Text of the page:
Cardiac perfusion magnetic resonance imaging (MRI) has proven clinical significance in diagnosis of heart diseases.
However, analysis of perfusion data is time-consuming, where automatic detection of anatomic landmarks
and key-frames from perfusion MR sequences is helpful for anchoring structures and functional analysis of
the heart, leading toward fully automated perfusion analysis. Learning-based object detection methods have
demonstrated their capabilities to handle large variations of the object by exploring a local region, i.e., context.
Conventional 2D approaches take into account spatial context only. Temporal signals in perfusion data present
a strong cue for anchoring. We propose a joint context model to encode both spatial and temporal evidence. In
addition, our spatial context is constructed not only based on the landmark of interest, but also the landmarks
that are correlated in the neighboring anatomies. A discriminative model is learned through a probabilistic
boosting tree. A marginal space learning strategy is applied to efficiently learn and search in a high dimensional
parameter space. A fully automatic system is developed to simultaneously detect anatomic landmarks and key
frames in both RV and LV from perfusion sequences. The proposed approach was evaluated on a database of
373 cardiac perfusion MRI sequences from 77 patients. Experimental results of a 4-fold cross validation show
superior landmark detection accuracies of the proposed joint spatial-temporal approach to the 2D approach that
is based on spatial context only. The key-frame identification results are promising.
Magnetic resonance imaging (MRI) is currently the gold standard for left ventricle (LV) quantification. Detection of the LV in an MRI image is a prerequisite for functional measurement. However, due to the large variations in orientation, size, shape, and image intensity of the LV, automatic detection of the LV is still a challenging problem. In this paper, we propose to use marginal space learning (MSL) to exploit the recent advances in learning discriminative classifiers. Instead of learning a monolithic classifier directly in the five dimensional object pose space (two dimensions for position, one for orientation, and two for anisotropic scaling) as full space learning (FSL) does, we train three detectors, namely, the position detector, the position-orientation detector, and the position-orientation-scale detector. Comparative experiments show that MSL significantly outperforms FSL in both speed and accuracy. Additionally, we also detect several LV landmarks, such as the LV apex and two annulus points. If we combine the detected candidates from both the whole-object detector and landmark detectors, we can further improve the system robustness. A novel voting based strategy is devised to combine the detected candidates by all detectors. Experiments show component-based voting can reduce the detection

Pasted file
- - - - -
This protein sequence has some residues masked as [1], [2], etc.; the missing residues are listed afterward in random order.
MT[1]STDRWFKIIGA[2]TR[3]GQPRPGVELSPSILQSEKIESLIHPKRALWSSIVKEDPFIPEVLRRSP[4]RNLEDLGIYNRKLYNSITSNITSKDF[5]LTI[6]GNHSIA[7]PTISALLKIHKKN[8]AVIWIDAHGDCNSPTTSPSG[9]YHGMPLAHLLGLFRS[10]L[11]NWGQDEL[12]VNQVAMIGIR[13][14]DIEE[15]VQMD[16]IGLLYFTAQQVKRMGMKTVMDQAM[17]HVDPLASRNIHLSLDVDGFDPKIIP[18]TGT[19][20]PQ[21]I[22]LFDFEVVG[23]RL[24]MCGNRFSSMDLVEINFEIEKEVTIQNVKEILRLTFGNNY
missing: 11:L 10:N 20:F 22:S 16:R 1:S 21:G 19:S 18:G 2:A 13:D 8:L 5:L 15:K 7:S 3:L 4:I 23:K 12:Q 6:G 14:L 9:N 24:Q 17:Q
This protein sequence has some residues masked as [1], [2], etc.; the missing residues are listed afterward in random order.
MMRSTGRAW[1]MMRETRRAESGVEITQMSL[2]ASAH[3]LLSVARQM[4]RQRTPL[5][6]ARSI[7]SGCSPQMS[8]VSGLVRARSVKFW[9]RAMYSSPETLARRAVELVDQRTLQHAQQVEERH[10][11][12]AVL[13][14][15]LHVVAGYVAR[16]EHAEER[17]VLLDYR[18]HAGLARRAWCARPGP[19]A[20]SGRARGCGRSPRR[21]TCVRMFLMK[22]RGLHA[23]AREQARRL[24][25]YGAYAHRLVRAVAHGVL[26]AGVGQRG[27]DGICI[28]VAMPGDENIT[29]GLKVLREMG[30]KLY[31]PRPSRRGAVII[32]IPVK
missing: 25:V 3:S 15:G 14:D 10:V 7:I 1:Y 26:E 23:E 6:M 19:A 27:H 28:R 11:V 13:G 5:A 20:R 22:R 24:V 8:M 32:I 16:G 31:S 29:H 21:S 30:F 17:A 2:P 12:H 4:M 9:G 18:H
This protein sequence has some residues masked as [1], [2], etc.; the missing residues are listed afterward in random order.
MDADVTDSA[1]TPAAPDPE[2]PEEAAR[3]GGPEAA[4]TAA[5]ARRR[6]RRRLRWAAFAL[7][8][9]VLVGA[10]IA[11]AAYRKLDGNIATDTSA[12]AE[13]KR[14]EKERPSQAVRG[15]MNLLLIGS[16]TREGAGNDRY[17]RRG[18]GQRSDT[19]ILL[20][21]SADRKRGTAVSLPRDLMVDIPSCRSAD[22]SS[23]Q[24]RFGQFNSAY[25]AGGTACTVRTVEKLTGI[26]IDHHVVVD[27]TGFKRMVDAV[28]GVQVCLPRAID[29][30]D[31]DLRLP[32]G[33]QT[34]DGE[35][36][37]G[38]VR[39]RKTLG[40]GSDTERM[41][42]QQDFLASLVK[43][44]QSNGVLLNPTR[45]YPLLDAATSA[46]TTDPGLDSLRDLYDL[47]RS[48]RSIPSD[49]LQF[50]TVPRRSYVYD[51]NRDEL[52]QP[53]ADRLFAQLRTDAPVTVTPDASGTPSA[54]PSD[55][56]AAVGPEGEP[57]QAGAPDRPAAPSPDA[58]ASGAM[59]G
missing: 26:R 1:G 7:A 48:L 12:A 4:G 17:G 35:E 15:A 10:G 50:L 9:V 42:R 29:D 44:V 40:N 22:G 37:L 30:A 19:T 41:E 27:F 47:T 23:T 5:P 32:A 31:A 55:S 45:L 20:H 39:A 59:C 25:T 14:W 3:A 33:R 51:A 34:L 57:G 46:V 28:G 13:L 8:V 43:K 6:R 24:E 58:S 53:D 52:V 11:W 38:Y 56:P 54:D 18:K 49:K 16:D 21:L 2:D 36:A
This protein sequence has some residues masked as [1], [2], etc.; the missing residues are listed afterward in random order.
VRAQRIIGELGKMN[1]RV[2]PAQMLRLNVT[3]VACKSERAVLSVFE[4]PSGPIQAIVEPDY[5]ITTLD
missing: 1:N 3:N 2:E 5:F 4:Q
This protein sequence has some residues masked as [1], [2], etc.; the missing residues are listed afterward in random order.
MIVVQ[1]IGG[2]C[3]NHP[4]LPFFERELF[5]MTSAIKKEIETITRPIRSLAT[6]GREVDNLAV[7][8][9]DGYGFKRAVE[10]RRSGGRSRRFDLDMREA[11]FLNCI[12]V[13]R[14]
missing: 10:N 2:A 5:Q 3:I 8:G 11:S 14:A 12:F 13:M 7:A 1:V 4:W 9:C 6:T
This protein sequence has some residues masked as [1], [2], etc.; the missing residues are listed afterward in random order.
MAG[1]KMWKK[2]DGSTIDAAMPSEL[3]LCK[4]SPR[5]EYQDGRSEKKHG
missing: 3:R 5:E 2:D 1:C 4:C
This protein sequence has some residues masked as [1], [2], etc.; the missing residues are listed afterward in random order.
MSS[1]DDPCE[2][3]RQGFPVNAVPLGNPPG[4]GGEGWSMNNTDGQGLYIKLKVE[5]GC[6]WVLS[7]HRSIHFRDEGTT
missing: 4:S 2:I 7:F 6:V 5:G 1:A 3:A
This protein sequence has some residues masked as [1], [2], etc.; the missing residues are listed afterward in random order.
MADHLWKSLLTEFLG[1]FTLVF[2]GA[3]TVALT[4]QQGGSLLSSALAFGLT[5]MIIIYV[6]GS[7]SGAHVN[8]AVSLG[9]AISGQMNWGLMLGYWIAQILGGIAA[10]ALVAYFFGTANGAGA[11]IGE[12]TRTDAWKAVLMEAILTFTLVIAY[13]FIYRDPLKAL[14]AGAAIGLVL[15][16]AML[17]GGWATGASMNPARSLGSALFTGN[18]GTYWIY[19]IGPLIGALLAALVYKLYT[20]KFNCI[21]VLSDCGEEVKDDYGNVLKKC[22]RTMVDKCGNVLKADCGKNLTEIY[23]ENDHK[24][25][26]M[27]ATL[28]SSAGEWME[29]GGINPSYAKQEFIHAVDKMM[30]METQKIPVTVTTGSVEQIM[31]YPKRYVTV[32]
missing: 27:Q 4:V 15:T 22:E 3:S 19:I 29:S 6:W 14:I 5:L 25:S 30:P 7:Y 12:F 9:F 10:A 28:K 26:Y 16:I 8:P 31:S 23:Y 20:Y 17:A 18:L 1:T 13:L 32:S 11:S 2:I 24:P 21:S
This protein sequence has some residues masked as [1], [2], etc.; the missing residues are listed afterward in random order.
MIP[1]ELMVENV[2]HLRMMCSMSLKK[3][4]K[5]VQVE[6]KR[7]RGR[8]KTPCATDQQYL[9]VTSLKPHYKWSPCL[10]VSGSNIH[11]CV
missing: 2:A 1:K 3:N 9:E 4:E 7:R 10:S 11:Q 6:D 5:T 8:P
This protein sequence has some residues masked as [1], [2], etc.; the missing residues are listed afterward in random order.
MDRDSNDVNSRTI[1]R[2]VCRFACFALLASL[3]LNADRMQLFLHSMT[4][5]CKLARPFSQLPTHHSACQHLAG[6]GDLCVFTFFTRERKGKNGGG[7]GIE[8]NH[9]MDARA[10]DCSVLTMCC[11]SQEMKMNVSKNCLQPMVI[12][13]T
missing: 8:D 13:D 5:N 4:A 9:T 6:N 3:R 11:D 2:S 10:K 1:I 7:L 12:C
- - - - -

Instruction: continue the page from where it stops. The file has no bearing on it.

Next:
Current two-dimensional image based face recognition systems encounter difficulties with large variations in facial appearance due to the pose, illumination and expression changes. Utilizing 3D information of human faces is promising for handling the pose and lighting variations. While the 3D shape of a face does not change due to head pose (rigid) and lighting changes, it is not invariant to the non-rigid facial movement and evolution, such as expressions and aging effect. We propose a facial surface matching framework to match multiview facial scans to a 3D face model, where the (non-rigid) expression deformation is explicitly modeled for each subject, resulting in a person-specific deformation model. The thin plate spline (TPS) is applied to model the deformation based on the facial landmarks. The deformation is applied to the 3D neutral expression face model to synthesize the corresponding expression. Both the neutral and the synthesized 3D surface models are used to match a test scan. The surface registration and matching between a test scan and a 3D model are achieved by a modified Iterative Closest Point (ICP) algorithm. Preliminary experimental results demonstrate that the proposed expression modeling and recognition-by-synthesis schemes improve the 3D matching accuracy.
Human facial images provide the demographic information, such as ethnicity and gender. Conversely, ethnicity and gender also play an important role in face-related applications. Image-based ethnicity identification problem is addressed in a machine learning framework. The Linear Discriminant Analysis (LDA) based scheme is presented for the two-class (Asian vs. non-Asian) ethnicity classification task. Multiscale analysis is applied to the input facial images. An ensemble framework, which integrates the LDA analysis for the input face images at different scales, is proposed to further improve the classification performance. The product rule is used as the combination strategy in the ensemble. Experimental results based on a face database containing 263 subjects (2,630 face images, with equal balance between the two classes) are promising, indicating that LDA and the proposed ensemble framework have sufficient discriminative power for the ethnicity classification problem. The normalized ethnicity classification scores can be helpful in the facial identity recognition. Useful as a "soft" biometric, face matching scores can be updated based on the output of ethnicity classification module. In other words, ethnicity classifier does not have to be perfect to be useful in practice.